The consequences of the Fall in Gregory are naturally anything and everything which he happens to believe to be evil. 'In the beginning; human nature was golden and radiant with its similarity to undefiled good. But it turned colorless and black after it had been mixed with evil.' The lack of color, the blackness, are symbols of what Aristotle would have called 'privations,' in this case, the absence of the goodness which made the first man resemble God: mortality, moral wickedness, and passion which is its source.
Gregory's emphasis upon mortality as one of the results of the fall is unwavering, but in one place he interprets it as the necessary consequence of Adam's choice of pleasure in this particular life. God had offered Adam the choice between two lives, the terrestrial and the celestial. The terrestrial was by its very nature of limited duration and Adam's choice fell upon it. Here Adam does not sin through blind choice, but through deliberate choice; he was apparently faced with the alternative of a life of limited duration in which the pleasures would be mixed and which would terminate in death, and one of unlimited extent in which the pleasures were unmixed. It is difficult to understand how a soul as gifted as Adam's was held to be in other passages referred to in this essay could have made the decision which he actually made. Nor does Gregory illuminate this problem. The difficulty becomes the greater when one reads certain passages in Gregory in which it is clear that the human reason, even in its present debased condition, easily perceives the evils of a corporeal state; before Adam was condemned to a bodily, and hence short, life, and while he possessed a mind which was unclouded by matter and the evils implicated in it, he would, one might suppose have had no temptation great enough to induce him to choose the horrors which would inevitably ensue from the wrong choice. Only the beasts, says Gregory, are happy in a life of pleasure, and that is precisely because they are irrational. Must we not either conclude that the human reason since the Fall has the power, which it did not have before that event, to see the consequences of Adam's choice, or that Adam deliberately chose evil?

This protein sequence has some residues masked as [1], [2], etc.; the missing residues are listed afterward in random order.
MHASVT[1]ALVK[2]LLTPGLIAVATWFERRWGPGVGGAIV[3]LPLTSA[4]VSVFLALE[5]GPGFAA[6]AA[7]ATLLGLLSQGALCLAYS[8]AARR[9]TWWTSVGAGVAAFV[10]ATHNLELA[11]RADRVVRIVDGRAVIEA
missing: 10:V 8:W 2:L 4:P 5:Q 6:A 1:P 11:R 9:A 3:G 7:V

In spite of the incalculable misery of man's present life, Gregory believes that we are not so vitiated as to be incapable of returning to something similar to the life of Adam. It is here that his primitivism becomes a program, and not simply poetic regret. We can. divest ourselves, he says, of the 'coat of skins' and become once more like Adam before the Fall, a condition which can presumably be realized fully only after death. But we may begin our preparations, for that new life here on this earth. We must first begin by renouncing marriage; next we 'must retire from all anxious toil upon the land'; then we must renounce the life of sensation, 'the wisdom of the flesh,' and follow God's commandments alone. The closeness of such a regimen to that advocated by some of the Cynics needs perhaps no comment, but it will be observed that the motivating force in the two programs is quite different. The Christian is striving to attain, a return to primitive life as penance for. sin; the Cynic, of course, had no such idea whatever. Yet in both there must have been a contempt for civilized life and its pleasures antecedent to 'the development of the two systems of ethics.